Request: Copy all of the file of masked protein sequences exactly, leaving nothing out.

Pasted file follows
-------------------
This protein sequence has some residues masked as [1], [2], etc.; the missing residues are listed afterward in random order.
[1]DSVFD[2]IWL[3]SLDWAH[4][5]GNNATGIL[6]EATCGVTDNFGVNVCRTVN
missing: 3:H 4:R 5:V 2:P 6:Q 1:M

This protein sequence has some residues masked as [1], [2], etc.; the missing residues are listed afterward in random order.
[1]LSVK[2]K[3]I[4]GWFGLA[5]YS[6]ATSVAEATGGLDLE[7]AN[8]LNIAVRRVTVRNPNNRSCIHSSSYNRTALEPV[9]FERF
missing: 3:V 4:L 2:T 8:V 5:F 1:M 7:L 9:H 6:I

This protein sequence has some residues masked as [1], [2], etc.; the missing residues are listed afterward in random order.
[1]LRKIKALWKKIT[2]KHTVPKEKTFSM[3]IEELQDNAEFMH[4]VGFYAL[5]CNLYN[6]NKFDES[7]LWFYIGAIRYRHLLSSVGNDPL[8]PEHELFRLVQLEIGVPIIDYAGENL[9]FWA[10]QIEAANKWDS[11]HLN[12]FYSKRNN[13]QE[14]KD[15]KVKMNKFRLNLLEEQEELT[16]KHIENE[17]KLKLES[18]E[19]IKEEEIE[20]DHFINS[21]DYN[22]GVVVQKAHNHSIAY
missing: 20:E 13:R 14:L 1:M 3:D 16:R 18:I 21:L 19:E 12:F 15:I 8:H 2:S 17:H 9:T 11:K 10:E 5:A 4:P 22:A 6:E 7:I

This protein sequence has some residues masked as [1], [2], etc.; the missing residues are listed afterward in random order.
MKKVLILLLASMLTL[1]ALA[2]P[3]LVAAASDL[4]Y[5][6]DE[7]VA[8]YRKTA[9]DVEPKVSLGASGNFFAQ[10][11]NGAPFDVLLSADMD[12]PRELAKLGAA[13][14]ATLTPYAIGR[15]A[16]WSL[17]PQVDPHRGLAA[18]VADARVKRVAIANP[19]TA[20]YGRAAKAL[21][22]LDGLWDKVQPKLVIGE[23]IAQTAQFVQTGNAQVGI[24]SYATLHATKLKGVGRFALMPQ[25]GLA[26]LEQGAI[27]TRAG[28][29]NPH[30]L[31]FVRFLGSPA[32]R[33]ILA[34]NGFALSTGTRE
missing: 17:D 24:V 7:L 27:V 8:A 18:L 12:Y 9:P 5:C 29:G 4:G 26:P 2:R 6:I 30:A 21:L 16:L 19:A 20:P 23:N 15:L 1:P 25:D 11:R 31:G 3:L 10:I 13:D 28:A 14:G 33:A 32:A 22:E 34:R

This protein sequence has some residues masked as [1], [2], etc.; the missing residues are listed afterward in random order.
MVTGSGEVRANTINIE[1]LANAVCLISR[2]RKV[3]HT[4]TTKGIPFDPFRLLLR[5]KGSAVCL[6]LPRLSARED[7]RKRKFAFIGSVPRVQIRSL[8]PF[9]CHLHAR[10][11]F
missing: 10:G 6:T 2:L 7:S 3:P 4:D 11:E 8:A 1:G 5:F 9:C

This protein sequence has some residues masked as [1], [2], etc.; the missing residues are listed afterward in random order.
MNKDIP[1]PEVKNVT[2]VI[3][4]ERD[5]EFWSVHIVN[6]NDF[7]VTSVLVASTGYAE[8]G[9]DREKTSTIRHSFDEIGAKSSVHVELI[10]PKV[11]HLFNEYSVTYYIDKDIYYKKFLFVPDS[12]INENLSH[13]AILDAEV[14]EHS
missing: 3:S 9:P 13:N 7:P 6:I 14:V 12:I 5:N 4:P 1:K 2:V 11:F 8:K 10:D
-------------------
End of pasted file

This protein sequence has some residues masked as [1], [2], etc.; the missing residues are listed afterward in random order.
[1]DSVFD[2]IWL[3]SLDWAH[4][5]GNNATGIL[6]EATCGVTDNFGVNVCRTVN
missing: 3:H 4:R 5:V 2:P 6:Q 1:M

This protein sequence has some residues masked as [1], [2], etc.; the missing residues are listed afterward in random order.
[1]LSVK[2]K[3]I[4]GWFGLA[5]YS[6]ATSVAEATGGLDLE[7]AN[8]LNIAVRRVTVRNPNNRSCIHSSSYNRTALEPV[9]FERF
missing: 3:V 4:L 2:T 8:V 5:F 1:M 7:L 9:H 6:I

This protein sequence has some residues masked as [1], [2], etc.; the missing residues are listed afterward in random order.
[1]LRKIKALWKKIT[2]KHTVPKEKTFSM[3]IEELQDNAEFMH[4]VGFYAL[5]CNLYN[6]NKFDES[7]LWFYIGAIRYRHLLSSVGNDPL[8]PEHELFRLVQLEIGVPIIDYAGENL[9]FWA[10]QIEAANKWDS[11]HLN[12]FYSKRNN[13]QE[14]KD[15]KVKMNKFRLNLLEEQEELT[16]KHIENE[17]KLKLES[18]E[19]IKEEEIE[20]DHFINS[21]DYN[22]GVVVQKAHNHSIAY
missing: 20:E 13:R 14:L 1:M 3:D 16:R 18:I 21:L 19:E 12:F 15:I 8:H 2:S 17:H 9:T 11:K 10:E 5:A 4:P 22:A 6:E 7:I

This protein sequence has some residues masked as [1], [2], etc.; the missing residues are listed afterward in random order.
MKKVLILLLASMLTL[1]ALA[2]P[3]LVAAASDL[4]Y[5][6]DE[7]VA[8]YRKTA[9]DVEPKVSLGASGNFFAQ[10][11]NGAPFDVLLSADMD[12]PRELAKLGAA[13][14]ATLTPYAIGR[15]A[16]WSL[17]PQVDPHRGLAA[18]VADARVKRVAIANP[19]TA[20]YGRAAKAL[21][22]LDGLWDKVQPKLVIGE[23]IAQTAQFVQTGNAQVGI[24]SYATLHATKLKGVGRFALMPQ[25]GLA[26]LEQGAI[27]TRAG[28][29]NPH[30]L[31]FVRFLGSPA[32]R[33]ILA[34]NGFALSTGTRE
missing: 17:D 24:V 7:L 27:V 8:A 18:L 12:Y 9:P 5:C 29:G 4:G 26:P 2:R 6:I 30:A 21:L 16:L 19:A 20:P 23:N 15:L 1:P 25:D 11:R 31:G 3:L 10:I 13:D 28:A 14:G 33:A 32:A 22:E 34:R

This protein sequence has some residues masked as [1], [2], etc.; the missing residues are listed afterward in random order.
MVTGSGEVRANTINIE[1]LANAVCLISR[2]RKV[3]HT[4]TTKGIPFDPFRLLLR[5]KGSAVCL[6]LPRLSARED[7]RKRKFAFIGSVPRVQIRSL[8]PF[9]CHLHAR[10][11]F
missing: 10:G 6:T 2:L 7:S 3:P 4:D 11:E 8:A 1:G 5:F 9:C

This protein sequence has some residues masked as [1], [2], etc.; the missing residues are listed afterward in random order.
MNKDIP[1]PEVKNVT[2]VI[3][4]ERD[5]EFWSVHIVN[6]NDF[7]VTSVLVASTGYAE[8]G[9]DREKTSTIRHSFDEIGAKSSVHVELI[10]PKV[11]HLFNEYSVTYYIDKDIYYKKFLFVPDS[12]INENLSH[13]AILDAEV[14]EHS
missing: 3:S 9:P 13:N 7:P 6:I 14:V 12:I 5:N 4:P 1:K 2:V 11:F 8:K 10:D